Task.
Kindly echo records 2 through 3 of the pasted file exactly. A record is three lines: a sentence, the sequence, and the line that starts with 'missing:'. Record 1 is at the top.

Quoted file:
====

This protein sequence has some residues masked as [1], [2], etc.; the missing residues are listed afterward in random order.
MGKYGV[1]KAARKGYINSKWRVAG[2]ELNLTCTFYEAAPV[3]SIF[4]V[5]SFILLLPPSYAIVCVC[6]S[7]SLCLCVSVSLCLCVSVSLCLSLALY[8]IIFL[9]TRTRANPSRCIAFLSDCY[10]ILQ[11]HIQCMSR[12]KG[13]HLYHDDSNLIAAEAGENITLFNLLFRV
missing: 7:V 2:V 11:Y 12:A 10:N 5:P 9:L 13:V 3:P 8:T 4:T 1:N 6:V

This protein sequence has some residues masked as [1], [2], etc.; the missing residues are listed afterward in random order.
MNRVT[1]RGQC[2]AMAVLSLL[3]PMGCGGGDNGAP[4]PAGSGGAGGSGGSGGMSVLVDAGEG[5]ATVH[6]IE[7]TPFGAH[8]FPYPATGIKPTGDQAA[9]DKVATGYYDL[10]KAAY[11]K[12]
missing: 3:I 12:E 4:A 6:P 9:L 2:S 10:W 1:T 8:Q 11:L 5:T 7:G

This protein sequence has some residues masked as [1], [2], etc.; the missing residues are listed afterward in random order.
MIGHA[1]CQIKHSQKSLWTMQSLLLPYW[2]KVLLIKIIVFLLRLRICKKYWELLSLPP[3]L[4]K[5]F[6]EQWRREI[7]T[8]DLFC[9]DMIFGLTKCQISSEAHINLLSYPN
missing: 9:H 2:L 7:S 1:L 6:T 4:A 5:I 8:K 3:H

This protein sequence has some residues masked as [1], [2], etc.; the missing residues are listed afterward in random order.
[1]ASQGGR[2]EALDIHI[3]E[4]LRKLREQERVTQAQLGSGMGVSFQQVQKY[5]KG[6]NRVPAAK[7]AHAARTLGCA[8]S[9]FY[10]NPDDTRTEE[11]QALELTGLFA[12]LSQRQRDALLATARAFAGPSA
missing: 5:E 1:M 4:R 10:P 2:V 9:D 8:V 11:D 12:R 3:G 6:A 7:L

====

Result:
This protein sequence has some residues masked as [1], [2], etc.; the missing residues are listed afterward in random order.
MNRVT[1]RGQC[2]AMAVLSLL[3]PMGCGGGDNGAP[4]PAGSGGAGGSGGSGGMSVLVDAGEG[5]ATVH[6]IE[7]TPFGAH[8]FPYPATGIKPTGDQAA[9]DKVATGYYDL[10]KAAY[11]K[12]
missing: 3:I 12:E 4:A 6:P 9:L 2:S 10:W 1:T 8:Q 11:L 5:T 7:G

This protein sequence has some residues masked as [1], [2], etc.; the missing residues are listed afterward in random order.
MIGHA[1]CQIKHSQKSLWTMQSLLLPYW[2]KVLLIKIIVFLLRLRICKKYWELLSLPP[3]L[4]K[5]F[6]EQWRREI[7]T[8]DLFC[9]DMIFGLTKCQISSEAHINLLSYPN
missing: 9:H 2:L 7:S 1:L 6:T 4:A 5:I 8:K 3:H